When you set priorities for the day, you accept a risk. If you do not finish those tasks today, for whatever reason, you will have negative feelings at the end of the day. At a minimum, you will feel sad, just from the failure to meet your own expectations.
If interruptions and factors outside of your control took over your life — if you fought to complete the priorities, but still couldn’t get them done — you will feel frustrated.
But if you believe you should have made a different choice at some critical point — you “should have said ‘no’” or you “should have known better” or you “should have checked the list” — you will also feel guilty.
Guilt is emotionally draining. It makes you want to hide in a corner, lick your wounds, and rest for a bit before going back into action. Or worse. It is a form of suffering.
Fear of guilt stops some people from identifying their priorities in the first place. It drives others to burnout, because they fear the self-criticism they will endure if they don’t complete the priority tasks.
Been there. Done both. Finally found an alternative.
One of the most important skills I’ve learned for sticking to priorities is the ability to handle guilt, frustration, and other negative emotions constructively — particularly guilt.
Guilt is a crucial signal. If you feel guilt, you know that you have made some kind of a mistake. Either you have:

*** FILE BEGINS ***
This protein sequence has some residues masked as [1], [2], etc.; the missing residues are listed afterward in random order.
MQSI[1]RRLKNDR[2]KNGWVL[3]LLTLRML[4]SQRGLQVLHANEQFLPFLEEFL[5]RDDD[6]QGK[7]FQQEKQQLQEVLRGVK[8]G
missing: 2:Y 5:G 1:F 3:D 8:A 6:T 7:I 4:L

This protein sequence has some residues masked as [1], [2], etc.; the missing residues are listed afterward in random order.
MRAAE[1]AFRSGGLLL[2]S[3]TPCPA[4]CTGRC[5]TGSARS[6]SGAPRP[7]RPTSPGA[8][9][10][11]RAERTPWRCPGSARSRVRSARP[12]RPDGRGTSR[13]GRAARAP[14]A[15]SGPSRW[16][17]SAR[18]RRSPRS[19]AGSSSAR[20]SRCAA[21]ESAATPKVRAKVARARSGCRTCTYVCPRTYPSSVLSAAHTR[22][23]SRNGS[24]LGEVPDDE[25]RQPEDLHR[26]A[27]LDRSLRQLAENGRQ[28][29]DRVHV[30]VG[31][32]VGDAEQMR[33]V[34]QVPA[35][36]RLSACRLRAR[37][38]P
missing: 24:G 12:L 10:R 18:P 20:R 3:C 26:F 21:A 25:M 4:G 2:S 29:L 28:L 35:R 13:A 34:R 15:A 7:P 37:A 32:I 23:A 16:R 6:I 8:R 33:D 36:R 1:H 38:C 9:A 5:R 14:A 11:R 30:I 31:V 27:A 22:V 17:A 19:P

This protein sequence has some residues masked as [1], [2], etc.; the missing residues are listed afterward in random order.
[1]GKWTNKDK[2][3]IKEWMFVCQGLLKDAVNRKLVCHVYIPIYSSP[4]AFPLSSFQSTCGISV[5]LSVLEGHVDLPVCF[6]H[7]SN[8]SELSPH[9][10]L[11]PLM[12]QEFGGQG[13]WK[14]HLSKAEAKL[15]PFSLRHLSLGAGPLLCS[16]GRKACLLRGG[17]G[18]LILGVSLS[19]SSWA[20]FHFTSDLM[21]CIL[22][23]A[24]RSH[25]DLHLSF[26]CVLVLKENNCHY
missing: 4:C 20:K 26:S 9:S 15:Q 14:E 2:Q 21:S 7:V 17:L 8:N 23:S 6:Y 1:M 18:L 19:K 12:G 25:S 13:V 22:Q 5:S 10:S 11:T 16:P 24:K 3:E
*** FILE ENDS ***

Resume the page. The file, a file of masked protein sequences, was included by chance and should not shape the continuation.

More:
a. acted against your code of values, or
b. you have mistakenly concluded that you’ve done so, or
c. your code of values is inconsistent and needs some work to integrate it.
Guilt is an emotion based on a moral assessment. Your belief in yourself as a good person is challenged when you feel guilt. It is self-destructive to ignore it.
There is no better time to sort out the truth behind a feeling of guilt than at that moment when you see you didn’t complete your priorities. You have the maximum recall at that moment. You see what you did, and what you didn’t do, and you can remember why.
But at that moment, if the guilt and frustration is intense, you may not have enough mental space to think the issue through. You need to be able to ground your emotions without suppressing the information they represent. They are your leads to the values at stake and the reasoning (or lack thereof) behind the actions you took.
This ability to ground emotions is critical to gaining objectivity about yourself. It helps you get clearer on your knowledge, your values, and your present skill level. With that information, you can make an objective judgment about whether you “should have” done better.
If you decide the guilt was unearned, the relief is immense. Then I recommend you switch the thinking to, “how can I troubleshoot this concrete problem so I can achieve what’s most important to me?”
If you decide the guilt was earned, I recommend you mourn for a moment, and then you switch your thinking to, “How can I be the person I want to be? How do I repair or remedy this situation?” Your willingness to recognize a mistake and take action to correct it reinforces your sense of pride — your moral ambitiousness — and will give you the confidence to continue.
In both cases, you switch your focus toward the positive — toward what you want to achieve in this situation, not what you did wrong. You take steps toward values, rather than running from fear.